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Which Beatle Do You Prefer Singing The "Screaming" Songs? John Or Paul?
17 February 2014
11.05pm
Matt Busby
In the town where I was born
Candlestick Park
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8 February 2014
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meanmistermustard said

I know that there are mixes out there that have isolated the vocals on all tracks as well isolating the three part harmonies on This Boy and Because to reveal what each Beatle is singing so it probably is possible. How to do it i have no idea.

If you try hard and have a good ear, you can often discern the three voices, despite their being in perfect harmony.  Especially if you know what to listen for.  Especially in the early years, John's low harmony was pretty sandpapery and didn't sound nearly as good as it did 2 years later (about 1962).  Paul, being in the middle and always exactly on key, is hard to pick out, but George (high) and John (low) can be distinguished, at least in some takes.

I think most of the 3 parts were John, bass; Paul, tenor; George, alto.  Sometimes George and Paul switched up I think.  Also not sure if John was a pure bass...his voice was so amazing (to take nothing away from Paul and Georges' excellent voices!)...think of Mother...his vocals just skate on a plane...he minimizes most of the hard consonant sounds and just emotes!!!  I think the Beatles were amazing and unsurpassed in their ability to just join in anytime in perfect harmony...many obviously unrehearsed live versions of George (esp., but the others sometimes) walking up and joining another at a mike.  Just at random times (but of course they were the perfect random times a-hard-days-night-george-10 

I assume you know that each of the 3 voices was triple-tracked for a total of 9 voices in Because.  The um...Anthology cd set I think has this vocals-only version.  If I listen close I can just make out the 3 voices (well the triples of each man's voice)Like I said in another recent post (hopefully in another topic!), only the Beach Boys surpassed the Beatles in harmonizing, but they had more voices and a lot of studio work.  Whereas the Beatles could just harmonize effortlessly.  I'm sure I'm not the first who's said that (in fact, it's the second time I've said it in this post - but it deserves the emphasis!)

Ok getting to the actual topic:  I like John's screaming better, but Paul did it well too, and it's just a personal thing.  There's a fairly early version of Twist And Shout where he sang most of the verses clearly and only screamed at the loud endings of lines, and it sounds really good (some live version, cavern club maybe or hamburg?).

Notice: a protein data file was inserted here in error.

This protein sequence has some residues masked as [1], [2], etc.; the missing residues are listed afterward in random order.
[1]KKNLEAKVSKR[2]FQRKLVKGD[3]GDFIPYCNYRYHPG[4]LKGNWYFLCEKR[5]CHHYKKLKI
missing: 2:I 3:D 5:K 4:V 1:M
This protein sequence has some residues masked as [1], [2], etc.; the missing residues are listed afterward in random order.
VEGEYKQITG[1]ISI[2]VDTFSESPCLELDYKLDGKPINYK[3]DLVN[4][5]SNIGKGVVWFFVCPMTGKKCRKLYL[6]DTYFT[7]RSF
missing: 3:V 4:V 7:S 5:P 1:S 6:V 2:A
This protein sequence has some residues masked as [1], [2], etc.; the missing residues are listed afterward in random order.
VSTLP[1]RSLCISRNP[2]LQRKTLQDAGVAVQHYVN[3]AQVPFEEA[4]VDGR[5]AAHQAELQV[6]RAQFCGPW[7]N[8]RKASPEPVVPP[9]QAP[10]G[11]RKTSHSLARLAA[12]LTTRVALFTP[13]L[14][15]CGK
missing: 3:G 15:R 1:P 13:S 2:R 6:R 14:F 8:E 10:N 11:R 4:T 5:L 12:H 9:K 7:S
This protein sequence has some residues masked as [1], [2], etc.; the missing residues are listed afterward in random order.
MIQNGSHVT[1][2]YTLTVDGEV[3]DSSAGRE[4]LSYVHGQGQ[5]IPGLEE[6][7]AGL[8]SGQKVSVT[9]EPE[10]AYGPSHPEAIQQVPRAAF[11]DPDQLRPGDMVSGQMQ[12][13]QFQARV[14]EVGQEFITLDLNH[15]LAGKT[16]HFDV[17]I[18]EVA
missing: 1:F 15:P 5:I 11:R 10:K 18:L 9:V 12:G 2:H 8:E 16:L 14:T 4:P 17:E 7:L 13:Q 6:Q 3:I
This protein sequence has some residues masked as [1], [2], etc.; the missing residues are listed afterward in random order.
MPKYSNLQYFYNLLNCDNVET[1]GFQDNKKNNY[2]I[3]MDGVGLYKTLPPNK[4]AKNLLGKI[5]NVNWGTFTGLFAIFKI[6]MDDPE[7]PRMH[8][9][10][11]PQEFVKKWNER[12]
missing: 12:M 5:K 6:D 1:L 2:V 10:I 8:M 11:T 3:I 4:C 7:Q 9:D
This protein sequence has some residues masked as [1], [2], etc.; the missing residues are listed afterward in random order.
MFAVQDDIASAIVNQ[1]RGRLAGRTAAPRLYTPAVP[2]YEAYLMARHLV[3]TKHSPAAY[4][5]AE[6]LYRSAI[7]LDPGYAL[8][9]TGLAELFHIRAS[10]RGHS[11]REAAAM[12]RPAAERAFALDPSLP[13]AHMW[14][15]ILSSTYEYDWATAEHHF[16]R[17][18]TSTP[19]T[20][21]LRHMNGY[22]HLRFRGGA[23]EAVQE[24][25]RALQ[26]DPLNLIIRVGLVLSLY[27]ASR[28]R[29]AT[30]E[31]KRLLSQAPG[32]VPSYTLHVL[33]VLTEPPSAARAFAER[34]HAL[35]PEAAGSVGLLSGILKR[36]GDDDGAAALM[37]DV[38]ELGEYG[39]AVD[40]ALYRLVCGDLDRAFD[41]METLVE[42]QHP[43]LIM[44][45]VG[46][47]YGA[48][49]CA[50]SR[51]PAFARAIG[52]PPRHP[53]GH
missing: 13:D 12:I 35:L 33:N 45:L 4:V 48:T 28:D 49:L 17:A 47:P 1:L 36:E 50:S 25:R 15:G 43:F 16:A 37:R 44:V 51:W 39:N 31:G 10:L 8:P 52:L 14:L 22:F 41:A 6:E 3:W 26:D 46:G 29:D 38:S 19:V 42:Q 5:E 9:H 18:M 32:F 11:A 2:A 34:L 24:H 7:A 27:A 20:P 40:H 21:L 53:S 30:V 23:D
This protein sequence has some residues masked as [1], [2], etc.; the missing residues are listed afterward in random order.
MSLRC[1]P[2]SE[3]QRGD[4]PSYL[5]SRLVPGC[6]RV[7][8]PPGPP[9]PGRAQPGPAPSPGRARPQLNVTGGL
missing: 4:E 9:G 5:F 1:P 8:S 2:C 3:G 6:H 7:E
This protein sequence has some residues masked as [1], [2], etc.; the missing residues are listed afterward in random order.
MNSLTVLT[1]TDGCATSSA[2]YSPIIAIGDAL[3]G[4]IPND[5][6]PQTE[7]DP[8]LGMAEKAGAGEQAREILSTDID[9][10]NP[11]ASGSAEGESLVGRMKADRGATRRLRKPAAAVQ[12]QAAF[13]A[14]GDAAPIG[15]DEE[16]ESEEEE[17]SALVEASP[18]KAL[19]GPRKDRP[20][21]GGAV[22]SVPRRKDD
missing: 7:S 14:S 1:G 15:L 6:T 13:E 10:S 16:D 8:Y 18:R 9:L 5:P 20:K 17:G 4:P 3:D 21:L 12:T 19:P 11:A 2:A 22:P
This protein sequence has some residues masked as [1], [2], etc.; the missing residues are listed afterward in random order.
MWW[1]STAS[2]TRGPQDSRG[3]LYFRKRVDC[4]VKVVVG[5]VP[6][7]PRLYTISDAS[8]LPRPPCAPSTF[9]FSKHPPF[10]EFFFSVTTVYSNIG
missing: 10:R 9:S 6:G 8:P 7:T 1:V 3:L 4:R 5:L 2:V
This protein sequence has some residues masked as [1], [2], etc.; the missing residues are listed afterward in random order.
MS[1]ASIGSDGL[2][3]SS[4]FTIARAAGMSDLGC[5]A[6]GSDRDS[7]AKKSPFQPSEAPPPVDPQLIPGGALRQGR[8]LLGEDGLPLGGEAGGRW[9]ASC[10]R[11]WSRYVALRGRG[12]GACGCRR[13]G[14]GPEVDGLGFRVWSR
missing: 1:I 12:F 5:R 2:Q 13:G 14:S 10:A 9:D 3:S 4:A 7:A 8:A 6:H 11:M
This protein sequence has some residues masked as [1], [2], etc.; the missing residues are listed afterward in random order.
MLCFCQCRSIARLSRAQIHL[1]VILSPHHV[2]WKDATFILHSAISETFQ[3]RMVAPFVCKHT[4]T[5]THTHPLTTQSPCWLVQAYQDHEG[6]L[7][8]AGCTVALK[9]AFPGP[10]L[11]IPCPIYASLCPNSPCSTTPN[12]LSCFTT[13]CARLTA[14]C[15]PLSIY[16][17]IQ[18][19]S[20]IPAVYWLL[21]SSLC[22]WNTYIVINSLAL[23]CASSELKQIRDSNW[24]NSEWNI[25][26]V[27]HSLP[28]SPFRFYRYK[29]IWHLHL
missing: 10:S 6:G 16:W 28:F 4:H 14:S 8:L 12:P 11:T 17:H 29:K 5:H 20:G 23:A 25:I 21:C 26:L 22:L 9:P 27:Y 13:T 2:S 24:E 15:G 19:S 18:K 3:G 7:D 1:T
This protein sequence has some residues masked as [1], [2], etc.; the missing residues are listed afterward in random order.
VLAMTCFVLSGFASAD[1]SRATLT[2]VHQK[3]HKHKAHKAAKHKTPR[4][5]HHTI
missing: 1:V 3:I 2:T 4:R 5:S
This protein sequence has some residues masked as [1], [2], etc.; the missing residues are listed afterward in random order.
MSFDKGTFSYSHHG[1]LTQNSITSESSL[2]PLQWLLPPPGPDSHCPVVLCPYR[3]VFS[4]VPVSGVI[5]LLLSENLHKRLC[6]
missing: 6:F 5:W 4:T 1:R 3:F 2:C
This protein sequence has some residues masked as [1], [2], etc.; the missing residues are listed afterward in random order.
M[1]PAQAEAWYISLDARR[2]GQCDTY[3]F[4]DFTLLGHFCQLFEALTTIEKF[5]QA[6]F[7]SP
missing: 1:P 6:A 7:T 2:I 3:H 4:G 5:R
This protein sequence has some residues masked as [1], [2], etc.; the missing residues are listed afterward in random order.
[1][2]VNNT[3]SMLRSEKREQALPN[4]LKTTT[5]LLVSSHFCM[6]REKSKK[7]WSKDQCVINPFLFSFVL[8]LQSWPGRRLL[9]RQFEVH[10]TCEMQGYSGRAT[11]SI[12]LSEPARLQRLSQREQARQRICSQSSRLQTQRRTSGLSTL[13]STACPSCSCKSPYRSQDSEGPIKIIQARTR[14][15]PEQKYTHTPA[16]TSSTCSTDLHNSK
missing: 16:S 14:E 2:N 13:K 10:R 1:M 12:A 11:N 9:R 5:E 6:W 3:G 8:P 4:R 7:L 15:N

Half of what I say is meaningless...

And it's making me feel like my trousers are torn

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18 February 2014
3.55am
Mincer Ray
Gainesville, Florida
Casbah Coffee Club
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3 February 2014
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PeterWeatherby said
Paul had the naturally higher vocal range, so he's able to do more with the full-voice screaming than John. The top note in the "Mr. Moonlight" intro is a B-flat, I believe, but the Anthology outtakes reveal that John had a hard time getting there. Heck, he had a hard time getting to the high A in the chorus of "No Reply" ("I saw the liiight"), so he eventually relegated that part to Paul, just as he handed over the bridge of "A Hard Day's Night" to Paul because he couldn't hit the repeated high G's, F#'s, and screamin' high A at the end. "Anytime at All" is another example - Paul gets the second "anytime at all" in the chorus because it went too high for John, and again, it was only an A.

All of that to say, John could hit the occasional high screamer note if it was a somewhat isolated instance in the song, but even then he seems to have topped out around an A or maybe a B-flat on a good day. With that in mind, "Oh Darling" has that bridge that just freakin' camps out on high B's and A's, and I have absolutely no doubt that this would have been way out of John's range and ability. Not only does that bridge go higher than I've ever heard John sing, but it stays up there for longer than John could have done. (Listen to the end of "Instant Karma" and how the repeated high G's in the chorus eventually force John to start speak-singing because his voice can't sustain the punishment - and those are lower notes than the ones found in "Oh Darling".)

They could both scream, but John had a limit as to how high he could go and how often he could go there. Paul's screaming stuff is more razor-sharp and closer to the actual notes as well, whereas John's screams tended to splatter a bit (as in "Mother").

I'm not sure this is the best way to judge their screams.  

 

"I believe that, as long as there is plenty, poverty is evil."  - Bobby Kennedy

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